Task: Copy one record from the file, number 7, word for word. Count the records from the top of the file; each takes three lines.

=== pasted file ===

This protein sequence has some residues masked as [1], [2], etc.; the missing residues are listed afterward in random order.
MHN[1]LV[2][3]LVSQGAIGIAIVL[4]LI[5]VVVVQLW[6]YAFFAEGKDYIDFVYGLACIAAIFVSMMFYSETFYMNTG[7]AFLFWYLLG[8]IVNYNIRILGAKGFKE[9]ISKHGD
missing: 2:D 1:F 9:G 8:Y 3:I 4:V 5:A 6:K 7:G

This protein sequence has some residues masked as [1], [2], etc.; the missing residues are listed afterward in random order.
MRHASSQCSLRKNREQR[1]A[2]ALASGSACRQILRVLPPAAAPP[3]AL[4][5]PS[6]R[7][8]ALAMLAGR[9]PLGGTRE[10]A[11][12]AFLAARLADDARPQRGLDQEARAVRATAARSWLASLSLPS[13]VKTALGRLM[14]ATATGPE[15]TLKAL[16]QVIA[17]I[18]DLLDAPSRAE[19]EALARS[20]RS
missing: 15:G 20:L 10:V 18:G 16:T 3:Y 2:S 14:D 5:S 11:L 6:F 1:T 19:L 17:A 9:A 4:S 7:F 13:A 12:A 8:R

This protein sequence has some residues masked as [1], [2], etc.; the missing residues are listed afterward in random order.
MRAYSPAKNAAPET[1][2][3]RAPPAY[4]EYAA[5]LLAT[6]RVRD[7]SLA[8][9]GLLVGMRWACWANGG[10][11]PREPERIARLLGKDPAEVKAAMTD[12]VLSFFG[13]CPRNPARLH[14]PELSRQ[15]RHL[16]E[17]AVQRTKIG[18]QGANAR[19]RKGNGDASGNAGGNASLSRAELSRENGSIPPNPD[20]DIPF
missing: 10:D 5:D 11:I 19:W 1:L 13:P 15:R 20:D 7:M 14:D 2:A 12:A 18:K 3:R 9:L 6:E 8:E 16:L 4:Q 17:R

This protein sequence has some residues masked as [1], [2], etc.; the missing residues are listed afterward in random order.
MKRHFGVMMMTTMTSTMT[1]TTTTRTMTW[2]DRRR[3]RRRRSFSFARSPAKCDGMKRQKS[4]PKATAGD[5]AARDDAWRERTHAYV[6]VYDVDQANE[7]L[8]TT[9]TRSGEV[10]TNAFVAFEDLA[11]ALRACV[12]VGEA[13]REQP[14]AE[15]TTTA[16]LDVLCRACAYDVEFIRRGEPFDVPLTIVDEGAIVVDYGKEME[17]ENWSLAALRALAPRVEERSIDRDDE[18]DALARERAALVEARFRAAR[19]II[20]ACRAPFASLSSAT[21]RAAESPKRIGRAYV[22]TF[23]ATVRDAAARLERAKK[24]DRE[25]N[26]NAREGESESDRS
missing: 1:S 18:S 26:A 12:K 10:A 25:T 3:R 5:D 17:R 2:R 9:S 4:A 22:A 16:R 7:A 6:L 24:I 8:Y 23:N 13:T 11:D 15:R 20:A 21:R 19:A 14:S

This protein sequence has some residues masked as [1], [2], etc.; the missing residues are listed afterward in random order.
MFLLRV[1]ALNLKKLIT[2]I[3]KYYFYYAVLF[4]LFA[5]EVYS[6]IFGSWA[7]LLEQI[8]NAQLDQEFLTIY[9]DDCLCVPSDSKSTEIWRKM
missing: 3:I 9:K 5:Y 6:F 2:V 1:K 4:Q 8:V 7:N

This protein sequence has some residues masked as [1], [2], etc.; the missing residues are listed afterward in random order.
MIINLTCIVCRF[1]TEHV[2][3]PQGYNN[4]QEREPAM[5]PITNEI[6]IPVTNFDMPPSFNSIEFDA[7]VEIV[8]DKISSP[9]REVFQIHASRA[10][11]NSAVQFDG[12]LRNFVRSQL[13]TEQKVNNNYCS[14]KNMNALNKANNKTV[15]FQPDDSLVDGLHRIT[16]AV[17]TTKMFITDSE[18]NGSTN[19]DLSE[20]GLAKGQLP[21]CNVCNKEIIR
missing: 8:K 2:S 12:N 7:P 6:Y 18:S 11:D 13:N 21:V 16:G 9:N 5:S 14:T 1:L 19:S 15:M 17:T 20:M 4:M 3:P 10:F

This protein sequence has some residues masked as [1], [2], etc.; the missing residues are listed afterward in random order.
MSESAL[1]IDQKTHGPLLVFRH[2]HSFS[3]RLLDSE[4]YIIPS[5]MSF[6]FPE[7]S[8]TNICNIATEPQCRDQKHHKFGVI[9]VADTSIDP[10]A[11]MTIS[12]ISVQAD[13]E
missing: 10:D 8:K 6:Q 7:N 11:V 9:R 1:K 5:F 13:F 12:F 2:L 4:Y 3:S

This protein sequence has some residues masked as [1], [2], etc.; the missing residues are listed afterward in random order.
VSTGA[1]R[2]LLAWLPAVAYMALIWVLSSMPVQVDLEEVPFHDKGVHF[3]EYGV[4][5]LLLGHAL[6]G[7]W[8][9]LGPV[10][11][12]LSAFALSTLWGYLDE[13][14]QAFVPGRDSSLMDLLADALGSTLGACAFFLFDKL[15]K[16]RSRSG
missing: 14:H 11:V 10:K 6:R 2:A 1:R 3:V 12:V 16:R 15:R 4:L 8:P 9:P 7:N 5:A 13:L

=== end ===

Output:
This protein sequence has some residues masked as [1], [2], etc.; the missing residues are listed afterward in random order.
MSESAL[1]IDQKTHGPLLVFRH[2]HSFS[3]RLLDSE[4]YIIPS[5]MSF[6]FPE[7]S[8]TNICNIATEPQCRDQKHHKFGVI[9]VADTSIDP[10]A[11]MTIS[12]ISVQAD[13]E
missing: 10:D 8:K 6:Q 7:N 11:V 9:R 1:K 5:F 13:F 12:F 2:L 4:Y 3:S